Monday, March 14, 2011

This New Country - Part 1

It's been quite a journey, these last couple of years. So many wonders, new friends, so many sacrifices, so many guilt-ridden moments, so much pain and joy and meh-ness and so much joy rolled into one magnificent voyage.

To find myself in a completely new country after living my whole life in India was an exhilarating experience. I never thought I wanted to leave India, but here I was, in a first world country, where people don't worry about electricity or water or heat or air-conditioning. There was barely any dust in the air and there are blue skies in the middle of London. I could barely remember the last time I had seen skies that blue. I'm sure it must have been Himachal Pradesh, at the foothills of the Himalayas, or even in Ladakh itself.

No littered the streets here. Well, at least not as much as on the streets of Delhi. It seemed like they had been thoroughly washed. And of course, they were. By rain. It was more rain than I've seen in a long time too. And by golly, I loved it. (Don't you just love the British tongue?) It was like the monsoons were here to stay. Still, it wasn't the violent storms that lashed Delhi only too seldom, this was a gentle continuous drizzle most of the time. I don't even think I've seen any lightening here, which seems odd. I must admit, the charm of the rain still hasn't worn off. I don't think of rainy days as cold, damp and depressing. I quite like them. But I do appreciate sunny days a bit more now. Amazing how perspectives can change.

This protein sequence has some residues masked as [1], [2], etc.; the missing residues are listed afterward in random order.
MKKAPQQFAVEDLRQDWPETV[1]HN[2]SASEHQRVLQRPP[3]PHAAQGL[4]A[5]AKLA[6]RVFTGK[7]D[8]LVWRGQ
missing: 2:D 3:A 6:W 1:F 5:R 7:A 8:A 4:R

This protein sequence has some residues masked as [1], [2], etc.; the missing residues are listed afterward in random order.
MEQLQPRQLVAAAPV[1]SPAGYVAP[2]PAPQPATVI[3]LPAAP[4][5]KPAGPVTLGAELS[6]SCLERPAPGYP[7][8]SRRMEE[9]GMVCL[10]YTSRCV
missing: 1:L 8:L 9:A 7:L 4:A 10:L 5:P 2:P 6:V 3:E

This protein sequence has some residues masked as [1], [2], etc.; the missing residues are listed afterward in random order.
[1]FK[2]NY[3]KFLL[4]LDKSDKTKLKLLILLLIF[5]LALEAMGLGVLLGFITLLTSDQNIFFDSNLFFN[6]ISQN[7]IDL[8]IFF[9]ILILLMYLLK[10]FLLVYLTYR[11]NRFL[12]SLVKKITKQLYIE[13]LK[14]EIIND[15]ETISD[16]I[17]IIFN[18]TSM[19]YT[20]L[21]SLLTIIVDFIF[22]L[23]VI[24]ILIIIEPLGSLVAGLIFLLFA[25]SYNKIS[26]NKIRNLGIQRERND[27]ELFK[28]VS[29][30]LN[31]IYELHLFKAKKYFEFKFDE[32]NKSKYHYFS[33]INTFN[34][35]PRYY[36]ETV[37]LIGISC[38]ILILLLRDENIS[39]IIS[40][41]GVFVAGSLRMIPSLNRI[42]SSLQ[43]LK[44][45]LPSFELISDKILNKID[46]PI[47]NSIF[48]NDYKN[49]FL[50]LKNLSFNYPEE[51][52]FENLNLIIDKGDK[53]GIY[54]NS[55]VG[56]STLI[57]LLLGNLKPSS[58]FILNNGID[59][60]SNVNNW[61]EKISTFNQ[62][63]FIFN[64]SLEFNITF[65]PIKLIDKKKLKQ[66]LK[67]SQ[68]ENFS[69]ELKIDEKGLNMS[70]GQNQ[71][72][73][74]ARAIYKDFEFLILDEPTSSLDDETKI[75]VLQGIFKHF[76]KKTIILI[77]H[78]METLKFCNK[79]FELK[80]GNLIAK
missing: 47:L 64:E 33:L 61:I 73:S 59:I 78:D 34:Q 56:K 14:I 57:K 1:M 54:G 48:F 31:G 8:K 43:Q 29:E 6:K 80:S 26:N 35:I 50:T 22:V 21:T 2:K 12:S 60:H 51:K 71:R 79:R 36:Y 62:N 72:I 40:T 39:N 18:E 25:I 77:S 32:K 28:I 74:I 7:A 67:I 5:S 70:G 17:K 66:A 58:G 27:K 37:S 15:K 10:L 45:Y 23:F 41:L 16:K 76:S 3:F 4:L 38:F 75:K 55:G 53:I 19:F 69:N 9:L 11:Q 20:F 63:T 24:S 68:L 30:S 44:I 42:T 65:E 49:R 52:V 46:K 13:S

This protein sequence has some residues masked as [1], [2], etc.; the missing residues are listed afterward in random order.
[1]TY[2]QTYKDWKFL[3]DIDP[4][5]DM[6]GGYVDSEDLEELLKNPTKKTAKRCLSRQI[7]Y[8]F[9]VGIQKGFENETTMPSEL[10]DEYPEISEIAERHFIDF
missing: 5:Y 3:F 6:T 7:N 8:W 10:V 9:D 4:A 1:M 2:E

Even the neighbourhood of Hounslow, where my friend Shabad's sister, Simran, and brother-in-law, Romit live, a place universally regarded as a 'shithole' seemed charming and quaint to the most part.

London itself, even with such a wonderfully colourful scape of red busses, famous black cabs and the mileu of people from every corner of the planet, still had enough space to boast peaceful parks and grand old buildings whose stones speak of the Britain's powerful past and promise to stand long into the future. The people I've met here, though, seem less optimistic about the country's future – understandably, I must admit, considering these are the hardest times the UK has seen for ages. But there is still so much glory, so much strength, so much beauty in this tiny little island.